Earlsferry: Council minutes, 1742-1929; Elie and Earlsferry: Council minutes, 1929-1975 (with Dean of Guild Court minutes, 1929-1952); Police commissioners minutes, 1900-1901; Cash books, 1806-1831, 1848-1885; Abstracts of accounts, 1909-1930 and undated; Licensing register, 1901-1903; Housing minutes, 1930-1954; Dean of Guild Court: register of proceedings, 1929-1937; Index to register of plans, 1895-1975; Elie, Liberty and Williamsburgh: Town Council minutes, 1901-1929; Police commissioners minutes, 1864-1904.
Records of the burgh of Elie and Earlsferry, Fife
Scope and Content
Administrative / Biographical History
Elie (Fife) was erected a burgh of barony by King James VI (1567-1625) in favour of Mr William Scott of Grangemuir in 1599. A burgh of barony was presided over by a feudal superior who had authority from the Crown to administer justice and to hold barony courts dealing with crimes and matters of good neighbourhood until 1747 and thereafter solely matters of good neighbourhood. The burgh of Elie, Liberty and Williamsburgh adopted most of the clauses of the General Police and Improvement (Scotland) Act 1862 (25 and 26 Vict., c.101), the remainder being adopted in the next 2 years. Burgh administration was carried out by police commissioners who were responsible for the cleansing, lighting, policing and public health of the burgh. The population was 626 in 1871. The town had a small harbour, and in the late 19th century tourism became important to the town. Under the Town Councils (Scotland) Act 1900 (63 and 64 Vict., c.49) the police commissioners were replaced by Elie, Liberty and Williamsburgh Town Council in January 1901.
Earlsferry was confirmed as a royal burgh by King James VI (1567-1625), but it was refused enrolment by the Convention of Royal Burghs in 1590 because of their knowledge of its insignificant state. It became one of the four inactive royal burghs in Fife. Royal burghs normally had elected councillors who looked after the burgh's interests, but only a small number of inhabitants had the right to vote in the council elections or to be a councillor. Burgh courts were held, which had some civil and criminal jurisdiction, although these competencies were eroded as time passed and the cases were increasingly petty local disputes. The franchise for parliamentary elections was radically changed in 1832, and the Royal Burghs (Scotland) Act 1833 (3 and 4 Will. IV, c.76 imitated the change for the election of councillors. The population of Earlsferry was 406 in 1871.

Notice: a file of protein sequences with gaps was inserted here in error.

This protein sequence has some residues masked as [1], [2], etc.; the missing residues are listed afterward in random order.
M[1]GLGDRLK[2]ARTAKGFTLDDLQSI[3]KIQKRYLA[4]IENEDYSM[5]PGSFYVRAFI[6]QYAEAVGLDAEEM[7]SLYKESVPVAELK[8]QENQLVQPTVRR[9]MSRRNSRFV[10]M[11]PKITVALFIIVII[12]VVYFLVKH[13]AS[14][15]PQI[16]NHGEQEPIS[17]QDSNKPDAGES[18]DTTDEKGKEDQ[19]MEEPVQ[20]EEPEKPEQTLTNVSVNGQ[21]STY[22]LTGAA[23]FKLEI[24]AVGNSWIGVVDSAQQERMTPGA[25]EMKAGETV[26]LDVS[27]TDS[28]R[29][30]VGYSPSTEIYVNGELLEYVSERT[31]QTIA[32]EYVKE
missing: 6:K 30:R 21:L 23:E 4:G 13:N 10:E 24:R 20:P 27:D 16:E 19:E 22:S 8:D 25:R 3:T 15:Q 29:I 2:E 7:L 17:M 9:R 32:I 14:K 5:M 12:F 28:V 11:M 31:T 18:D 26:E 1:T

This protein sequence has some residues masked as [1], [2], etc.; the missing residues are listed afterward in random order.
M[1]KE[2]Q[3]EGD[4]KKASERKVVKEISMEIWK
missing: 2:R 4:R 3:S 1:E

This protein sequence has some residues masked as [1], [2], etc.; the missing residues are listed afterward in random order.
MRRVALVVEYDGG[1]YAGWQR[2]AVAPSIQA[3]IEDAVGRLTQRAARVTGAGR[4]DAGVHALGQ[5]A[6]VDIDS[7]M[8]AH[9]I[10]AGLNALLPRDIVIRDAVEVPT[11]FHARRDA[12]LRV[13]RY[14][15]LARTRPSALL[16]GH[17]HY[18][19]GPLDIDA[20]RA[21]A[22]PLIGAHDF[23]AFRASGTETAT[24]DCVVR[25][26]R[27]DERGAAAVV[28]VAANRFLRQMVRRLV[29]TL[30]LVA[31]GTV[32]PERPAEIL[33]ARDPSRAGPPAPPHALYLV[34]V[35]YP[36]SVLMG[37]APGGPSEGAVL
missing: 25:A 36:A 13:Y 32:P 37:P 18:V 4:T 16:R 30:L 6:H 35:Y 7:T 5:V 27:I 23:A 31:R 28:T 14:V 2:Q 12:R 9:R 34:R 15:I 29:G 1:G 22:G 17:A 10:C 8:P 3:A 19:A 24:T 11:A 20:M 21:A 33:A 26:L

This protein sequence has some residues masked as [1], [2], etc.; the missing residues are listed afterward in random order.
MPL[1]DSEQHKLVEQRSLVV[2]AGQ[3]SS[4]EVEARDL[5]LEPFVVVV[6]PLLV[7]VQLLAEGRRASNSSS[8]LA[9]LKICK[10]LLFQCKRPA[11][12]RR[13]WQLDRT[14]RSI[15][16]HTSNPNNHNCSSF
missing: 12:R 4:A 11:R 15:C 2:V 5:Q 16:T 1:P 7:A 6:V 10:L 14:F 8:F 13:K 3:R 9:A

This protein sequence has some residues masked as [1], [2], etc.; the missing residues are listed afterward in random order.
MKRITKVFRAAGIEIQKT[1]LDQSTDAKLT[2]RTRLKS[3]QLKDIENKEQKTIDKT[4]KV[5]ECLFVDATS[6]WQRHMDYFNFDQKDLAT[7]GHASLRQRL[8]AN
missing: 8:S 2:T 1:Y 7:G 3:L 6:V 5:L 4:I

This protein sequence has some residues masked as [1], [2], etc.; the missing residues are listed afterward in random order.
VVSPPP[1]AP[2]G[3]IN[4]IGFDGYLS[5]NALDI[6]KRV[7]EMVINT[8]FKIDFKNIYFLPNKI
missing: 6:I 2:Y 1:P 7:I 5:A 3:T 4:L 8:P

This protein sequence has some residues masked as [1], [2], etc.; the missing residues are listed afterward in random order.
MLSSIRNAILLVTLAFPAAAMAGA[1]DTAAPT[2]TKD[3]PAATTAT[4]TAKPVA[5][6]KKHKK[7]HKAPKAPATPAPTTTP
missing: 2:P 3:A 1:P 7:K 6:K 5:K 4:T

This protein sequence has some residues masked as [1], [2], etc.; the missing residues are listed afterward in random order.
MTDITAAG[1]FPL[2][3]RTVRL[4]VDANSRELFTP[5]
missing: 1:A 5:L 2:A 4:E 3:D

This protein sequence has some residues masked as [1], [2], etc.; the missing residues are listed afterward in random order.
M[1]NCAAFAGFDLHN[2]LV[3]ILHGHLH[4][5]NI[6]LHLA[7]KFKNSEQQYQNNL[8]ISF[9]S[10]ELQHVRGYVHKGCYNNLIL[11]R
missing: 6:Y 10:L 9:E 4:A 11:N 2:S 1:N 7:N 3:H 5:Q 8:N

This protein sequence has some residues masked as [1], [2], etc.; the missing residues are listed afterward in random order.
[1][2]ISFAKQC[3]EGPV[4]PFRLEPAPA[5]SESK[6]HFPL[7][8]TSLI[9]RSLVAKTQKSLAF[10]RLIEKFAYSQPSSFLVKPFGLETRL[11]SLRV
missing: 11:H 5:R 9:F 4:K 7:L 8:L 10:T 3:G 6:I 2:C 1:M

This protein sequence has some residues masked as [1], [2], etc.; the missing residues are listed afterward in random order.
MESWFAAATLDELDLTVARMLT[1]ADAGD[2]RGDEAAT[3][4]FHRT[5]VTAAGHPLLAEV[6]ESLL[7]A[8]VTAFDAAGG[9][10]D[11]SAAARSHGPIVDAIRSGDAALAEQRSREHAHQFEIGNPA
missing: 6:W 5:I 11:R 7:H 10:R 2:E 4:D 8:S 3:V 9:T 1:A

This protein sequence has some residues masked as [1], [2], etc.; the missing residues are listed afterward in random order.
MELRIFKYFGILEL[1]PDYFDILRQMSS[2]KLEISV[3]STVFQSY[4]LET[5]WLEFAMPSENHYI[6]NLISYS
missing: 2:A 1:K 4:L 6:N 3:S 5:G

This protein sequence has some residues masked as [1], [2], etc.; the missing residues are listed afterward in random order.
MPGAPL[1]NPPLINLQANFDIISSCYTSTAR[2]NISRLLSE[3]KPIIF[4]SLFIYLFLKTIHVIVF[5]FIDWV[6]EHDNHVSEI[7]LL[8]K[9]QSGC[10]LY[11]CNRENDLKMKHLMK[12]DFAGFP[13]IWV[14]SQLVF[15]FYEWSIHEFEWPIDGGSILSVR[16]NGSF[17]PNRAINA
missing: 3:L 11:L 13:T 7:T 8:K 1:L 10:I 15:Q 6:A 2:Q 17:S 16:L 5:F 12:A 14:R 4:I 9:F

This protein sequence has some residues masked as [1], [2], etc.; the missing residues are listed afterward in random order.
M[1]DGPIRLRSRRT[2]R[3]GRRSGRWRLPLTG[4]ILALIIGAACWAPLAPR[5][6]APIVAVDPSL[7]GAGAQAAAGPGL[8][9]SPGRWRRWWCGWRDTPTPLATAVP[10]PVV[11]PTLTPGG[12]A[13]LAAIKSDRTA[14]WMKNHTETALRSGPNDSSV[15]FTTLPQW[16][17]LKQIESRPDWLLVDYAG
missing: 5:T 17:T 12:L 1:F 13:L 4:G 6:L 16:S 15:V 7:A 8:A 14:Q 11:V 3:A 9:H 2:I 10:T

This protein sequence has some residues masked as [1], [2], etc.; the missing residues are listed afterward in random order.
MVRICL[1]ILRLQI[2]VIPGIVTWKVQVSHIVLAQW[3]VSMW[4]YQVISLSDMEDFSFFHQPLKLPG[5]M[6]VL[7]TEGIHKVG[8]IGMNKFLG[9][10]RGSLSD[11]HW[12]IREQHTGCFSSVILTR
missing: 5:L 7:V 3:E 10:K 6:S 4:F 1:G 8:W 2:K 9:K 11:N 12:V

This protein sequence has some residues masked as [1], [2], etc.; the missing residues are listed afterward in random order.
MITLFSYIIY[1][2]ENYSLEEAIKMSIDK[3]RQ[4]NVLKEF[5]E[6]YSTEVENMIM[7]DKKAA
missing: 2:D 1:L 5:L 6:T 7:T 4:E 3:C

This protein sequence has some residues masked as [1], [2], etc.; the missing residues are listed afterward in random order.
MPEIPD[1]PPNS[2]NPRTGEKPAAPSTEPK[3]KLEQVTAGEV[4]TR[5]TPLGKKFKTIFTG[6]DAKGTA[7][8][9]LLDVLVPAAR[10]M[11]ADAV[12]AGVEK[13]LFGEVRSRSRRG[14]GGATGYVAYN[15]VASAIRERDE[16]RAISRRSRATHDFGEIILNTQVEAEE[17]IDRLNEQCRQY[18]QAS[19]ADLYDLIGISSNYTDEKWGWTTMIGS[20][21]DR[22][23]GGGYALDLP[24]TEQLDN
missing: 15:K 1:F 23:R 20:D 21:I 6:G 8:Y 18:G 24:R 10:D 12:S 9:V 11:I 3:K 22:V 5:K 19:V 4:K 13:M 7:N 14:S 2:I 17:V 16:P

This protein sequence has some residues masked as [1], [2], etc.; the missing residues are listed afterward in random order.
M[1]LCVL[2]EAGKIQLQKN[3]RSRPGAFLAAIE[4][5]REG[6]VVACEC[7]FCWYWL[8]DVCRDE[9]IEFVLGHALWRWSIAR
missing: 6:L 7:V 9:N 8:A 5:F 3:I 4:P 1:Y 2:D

Under the Local Government (Scotland) Act 1929 (19 and 20 Geo. V, c.25), the Fife burghs of Elie, Liberty and Williamsburgh and neighbouring Earlsferry were united. The population was 895 in 1971. Elie and Earlsferry Town Council was abolished in 1975 under the Local Government (Scotland) Act 1973 (c.65). Its powers were assumed by Fife Regional Council and North East Fife District Council. These in turn were replaced by Fife Council in 1996 under the Local Government etc. (Scotland) Act 1994 (c. 39).
Conditions Governing Access
By appointment with the Archivist. Access to unpublished records less than 30 years old and other records containing confidential information may be restricted. Special conditions apply to photographs.
Held under charge and superintendence of the Keeper of Records for Scotland.
Description compiled by Rachel Hart, Archives Hub Project, based on description created by Alan Borthwick, Scottish Archive Network project, 25 July 2003, modified 5 August 2003.
Other Finding Aids
Typescript catalogue available in St Andrews University Library Department of Special Collections and in National Archives of Scotland search rooms.
Conditions Governing Use
Applications for permission to quote should be sent to the University Archivist. Reproduction subject to usual conditions: educational use and condition of documents.